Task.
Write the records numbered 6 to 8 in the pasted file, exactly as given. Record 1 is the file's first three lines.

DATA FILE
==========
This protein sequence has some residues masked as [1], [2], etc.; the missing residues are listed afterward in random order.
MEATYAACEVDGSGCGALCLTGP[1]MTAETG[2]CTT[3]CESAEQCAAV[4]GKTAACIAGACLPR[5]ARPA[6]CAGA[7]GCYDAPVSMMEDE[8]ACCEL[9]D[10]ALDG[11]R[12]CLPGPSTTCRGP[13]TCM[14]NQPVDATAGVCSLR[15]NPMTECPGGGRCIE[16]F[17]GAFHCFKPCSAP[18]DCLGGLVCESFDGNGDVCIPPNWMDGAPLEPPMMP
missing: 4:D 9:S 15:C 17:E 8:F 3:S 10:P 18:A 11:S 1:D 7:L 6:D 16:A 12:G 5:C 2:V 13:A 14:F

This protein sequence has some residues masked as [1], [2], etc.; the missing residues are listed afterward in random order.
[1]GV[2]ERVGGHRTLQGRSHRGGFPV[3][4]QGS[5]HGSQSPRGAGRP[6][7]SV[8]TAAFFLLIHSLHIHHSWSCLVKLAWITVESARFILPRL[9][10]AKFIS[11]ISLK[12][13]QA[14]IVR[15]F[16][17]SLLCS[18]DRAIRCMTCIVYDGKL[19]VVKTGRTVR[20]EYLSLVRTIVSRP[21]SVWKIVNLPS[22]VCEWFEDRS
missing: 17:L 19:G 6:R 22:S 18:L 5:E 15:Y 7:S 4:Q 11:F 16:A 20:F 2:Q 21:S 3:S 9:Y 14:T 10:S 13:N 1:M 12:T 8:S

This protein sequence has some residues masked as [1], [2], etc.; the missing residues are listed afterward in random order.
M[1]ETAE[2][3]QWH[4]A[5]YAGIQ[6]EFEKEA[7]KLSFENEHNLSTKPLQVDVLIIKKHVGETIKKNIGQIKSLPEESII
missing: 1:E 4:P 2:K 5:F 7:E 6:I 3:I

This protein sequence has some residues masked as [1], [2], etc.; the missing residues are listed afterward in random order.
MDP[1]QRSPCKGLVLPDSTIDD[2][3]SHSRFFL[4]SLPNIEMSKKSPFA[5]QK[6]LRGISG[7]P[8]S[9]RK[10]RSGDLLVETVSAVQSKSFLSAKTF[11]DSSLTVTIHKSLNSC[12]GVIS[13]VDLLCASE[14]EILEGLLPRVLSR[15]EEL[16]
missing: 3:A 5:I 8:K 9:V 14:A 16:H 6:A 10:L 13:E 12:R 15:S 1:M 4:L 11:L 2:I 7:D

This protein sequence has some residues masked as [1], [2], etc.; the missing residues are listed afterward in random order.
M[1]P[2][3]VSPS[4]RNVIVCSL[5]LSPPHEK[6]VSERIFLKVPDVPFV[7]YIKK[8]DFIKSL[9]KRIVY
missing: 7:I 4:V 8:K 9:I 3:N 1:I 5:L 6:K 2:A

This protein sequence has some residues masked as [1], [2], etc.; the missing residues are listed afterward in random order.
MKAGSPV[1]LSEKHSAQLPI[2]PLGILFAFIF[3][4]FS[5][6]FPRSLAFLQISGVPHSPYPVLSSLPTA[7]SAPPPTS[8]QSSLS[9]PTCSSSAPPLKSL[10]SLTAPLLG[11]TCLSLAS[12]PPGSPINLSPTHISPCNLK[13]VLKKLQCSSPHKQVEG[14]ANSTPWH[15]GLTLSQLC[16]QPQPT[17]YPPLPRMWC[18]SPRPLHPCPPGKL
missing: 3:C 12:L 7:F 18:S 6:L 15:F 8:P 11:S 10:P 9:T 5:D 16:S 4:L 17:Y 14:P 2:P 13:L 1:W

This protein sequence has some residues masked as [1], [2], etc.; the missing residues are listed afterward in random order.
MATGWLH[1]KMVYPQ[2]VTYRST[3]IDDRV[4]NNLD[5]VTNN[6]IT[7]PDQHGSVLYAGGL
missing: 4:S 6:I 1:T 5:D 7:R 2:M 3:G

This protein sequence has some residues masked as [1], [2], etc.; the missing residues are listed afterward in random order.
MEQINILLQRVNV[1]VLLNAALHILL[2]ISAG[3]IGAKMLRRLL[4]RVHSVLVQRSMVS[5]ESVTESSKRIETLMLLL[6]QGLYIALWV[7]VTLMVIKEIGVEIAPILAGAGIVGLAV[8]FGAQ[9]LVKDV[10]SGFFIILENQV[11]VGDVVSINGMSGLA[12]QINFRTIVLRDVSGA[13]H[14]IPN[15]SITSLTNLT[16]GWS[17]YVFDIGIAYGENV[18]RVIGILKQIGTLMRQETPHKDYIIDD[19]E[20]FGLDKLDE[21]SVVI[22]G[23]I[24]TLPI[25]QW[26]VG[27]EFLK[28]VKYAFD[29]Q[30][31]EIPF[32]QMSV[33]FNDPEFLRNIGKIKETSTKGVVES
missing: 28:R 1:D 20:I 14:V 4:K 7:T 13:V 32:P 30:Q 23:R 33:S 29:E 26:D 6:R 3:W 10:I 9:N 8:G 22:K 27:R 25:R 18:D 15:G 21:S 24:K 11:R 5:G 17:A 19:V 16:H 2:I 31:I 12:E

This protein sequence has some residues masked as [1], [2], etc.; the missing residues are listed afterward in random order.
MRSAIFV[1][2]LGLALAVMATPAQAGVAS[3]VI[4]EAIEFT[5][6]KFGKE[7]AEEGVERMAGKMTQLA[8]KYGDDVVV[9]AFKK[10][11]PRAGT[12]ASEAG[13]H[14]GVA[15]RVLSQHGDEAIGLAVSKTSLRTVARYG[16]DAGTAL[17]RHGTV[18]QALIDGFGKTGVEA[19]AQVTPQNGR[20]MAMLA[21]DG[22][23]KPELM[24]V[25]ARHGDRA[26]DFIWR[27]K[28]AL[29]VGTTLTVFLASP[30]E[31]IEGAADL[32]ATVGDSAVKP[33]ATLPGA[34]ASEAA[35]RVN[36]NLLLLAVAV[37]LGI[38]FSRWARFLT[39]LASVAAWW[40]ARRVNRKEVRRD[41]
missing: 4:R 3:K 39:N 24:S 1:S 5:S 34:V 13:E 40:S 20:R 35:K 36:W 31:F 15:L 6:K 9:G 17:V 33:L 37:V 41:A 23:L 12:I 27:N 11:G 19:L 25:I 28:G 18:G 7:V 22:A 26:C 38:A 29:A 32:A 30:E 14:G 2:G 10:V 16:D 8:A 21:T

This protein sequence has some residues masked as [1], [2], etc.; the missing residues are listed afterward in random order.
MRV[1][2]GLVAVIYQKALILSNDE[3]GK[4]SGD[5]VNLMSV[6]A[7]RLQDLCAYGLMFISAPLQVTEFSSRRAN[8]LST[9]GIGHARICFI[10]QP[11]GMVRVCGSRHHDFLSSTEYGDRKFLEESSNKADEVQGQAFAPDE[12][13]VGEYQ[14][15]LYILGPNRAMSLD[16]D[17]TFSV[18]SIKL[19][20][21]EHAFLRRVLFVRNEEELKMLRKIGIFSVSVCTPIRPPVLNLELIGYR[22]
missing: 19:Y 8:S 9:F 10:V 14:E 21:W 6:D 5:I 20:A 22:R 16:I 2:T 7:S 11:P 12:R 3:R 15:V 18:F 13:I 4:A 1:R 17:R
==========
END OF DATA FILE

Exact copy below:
This protein sequence has some residues masked as [1], [2], etc.; the missing residues are listed afterward in random order.
MKAGSPV[1]LSEKHSAQLPI[2]PLGILFAFIF[3][4]FS[5][6]FPRSLAFLQISGVPHSPYPVLSSLPTA[7]SAPPPTS[8]QSSLS[9]PTCSSSAPPLKSL[10]SLTAPLLG[11]TCLSLAS[12]PPGSPINLSPTHISPCNLK[13]VLKKLQCSSPHKQVEG[14]ANSTPWH[15]GLTLSQLC[16]QPQPT[17]YPPLPRMWC[18]SPRPLHPCPPGKL
missing: 3:C 12:L 7:F 18:S 6:L 15:F 8:P 11:S 10:P 9:T 5:D 16:S 4:L 17:Y 14:P 2:P 13:L 1:W

This protein sequence has some residues masked as [1], [2], etc.; the missing residues are listed afterward in random order.
MATGWLH[1]KMVYPQ[2]VTYRST[3]IDDRV[4]NNLD[5]VTNN[6]IT[7]PDQHGSVLYAGGL
missing: 4:S 6:I 1:T 5:D 7:R 2:M 3:G

This protein sequence has some residues masked as [1], [2], etc.; the missing residues are listed afterward in random order.
MEQINILLQRVNV[1]VLLNAALHILL[2]ISAG[3]IGAKMLRRLL[4]RVHSVLVQRSMVS[5]ESVTESSKRIETLMLLL[6]QGLYIALWV[7]VTLMVIKEIGVEIAPILAGAGIVGLAV[8]FGAQ[9]LVKDV[10]SGFFIILENQV[11]VGDVVSINGMSGLA[12]QINFRTIVLRDVSGA[13]H[14]IPN[15]SITSLTNLT[16]GWS[17]YVFDIGIAYGENV[18]RVIGILKQIGTLMRQETPHKDYIIDD[19]E[20]FGLDKLDE[21]SVVI[22]G[23]I[24]TLPI[25]QW[26]VG[27]EFLK[28]VKYAFD[29]Q[30][31]EIPF[32]QMSV[33]FNDPEFLRNIGKIKETSTKGVVES
missing: 28:R 1:D 20:I 14:V 4:K 7:T 13:V 32:P 30:Q 23:R 33:S 29:E 26:D 6:R 3:W 10:I 9:N 8:G 22:K 27:R 25:R 18:D 15:G 21:S 24:K 11:R 5:G 17:A 19:V 16:H 2:I 31:I 12:E